What Does Porosity Mean?
In gardening, porosity refers to the part of growing soil that is not covered by organic matter or soil particles. Instead, the pore spaces contain water as well as air and other gases. Macropores- also known as large pores- have been shown to allow an easy drainage of water and air movement. In growing soil, these larger pores play an important role when it comes to evapotranspiration, hydraulic conductivity and preferential flow patterns.
Maximum Yield Explains Porosity
Porous soil displays various types of pore size categories, namely:
- Cryptopore: These soil pores are so tiny that they cannot be penetrated by the majority of microorganism. As a result, the pores’ organic matter is not exposed to microbial decomposition.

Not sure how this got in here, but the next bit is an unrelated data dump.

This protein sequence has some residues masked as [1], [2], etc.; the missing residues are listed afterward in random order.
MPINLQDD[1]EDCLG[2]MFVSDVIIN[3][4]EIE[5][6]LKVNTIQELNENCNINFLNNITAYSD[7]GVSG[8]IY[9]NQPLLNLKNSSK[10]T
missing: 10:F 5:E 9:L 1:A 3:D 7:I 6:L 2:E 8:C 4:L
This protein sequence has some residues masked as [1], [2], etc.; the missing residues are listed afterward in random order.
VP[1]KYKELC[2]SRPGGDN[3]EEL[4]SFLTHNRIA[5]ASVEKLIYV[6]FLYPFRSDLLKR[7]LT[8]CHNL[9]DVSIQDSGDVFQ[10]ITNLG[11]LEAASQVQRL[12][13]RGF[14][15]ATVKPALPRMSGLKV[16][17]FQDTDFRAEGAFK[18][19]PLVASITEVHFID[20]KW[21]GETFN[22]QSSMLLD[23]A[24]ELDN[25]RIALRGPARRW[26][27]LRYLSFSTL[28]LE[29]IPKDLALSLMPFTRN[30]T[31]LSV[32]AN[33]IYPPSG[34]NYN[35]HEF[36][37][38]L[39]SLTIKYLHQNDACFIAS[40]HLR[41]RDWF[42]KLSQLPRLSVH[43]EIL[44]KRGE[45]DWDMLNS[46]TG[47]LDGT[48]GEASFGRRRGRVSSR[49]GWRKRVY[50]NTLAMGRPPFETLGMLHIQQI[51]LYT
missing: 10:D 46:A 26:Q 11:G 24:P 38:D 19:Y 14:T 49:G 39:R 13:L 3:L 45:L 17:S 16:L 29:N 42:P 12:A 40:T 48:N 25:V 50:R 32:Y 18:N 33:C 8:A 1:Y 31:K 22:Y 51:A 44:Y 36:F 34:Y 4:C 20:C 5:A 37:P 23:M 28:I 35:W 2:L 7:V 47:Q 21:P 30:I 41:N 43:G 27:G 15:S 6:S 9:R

- Ultramicropore: Ultramicropores do not provide an adequate habitation for microorganisms. These soil pores are not influenced by compaction and their distribution are mainly determined by soil organic matter as well as soil texture.
- Micropore: These soil pores display very little movement. Contrary to popular belief, water within micropores is available for extraction.
- Macropore: Macropores are best suited to growing soil since these larger pores can store plenty of water.
Additionally, soil porosity is been shown to influence oxygen concentration. The porosity is also affected by soil compaction as well as soil structure: in fact, a finer texture like clay has been shown to hold more water.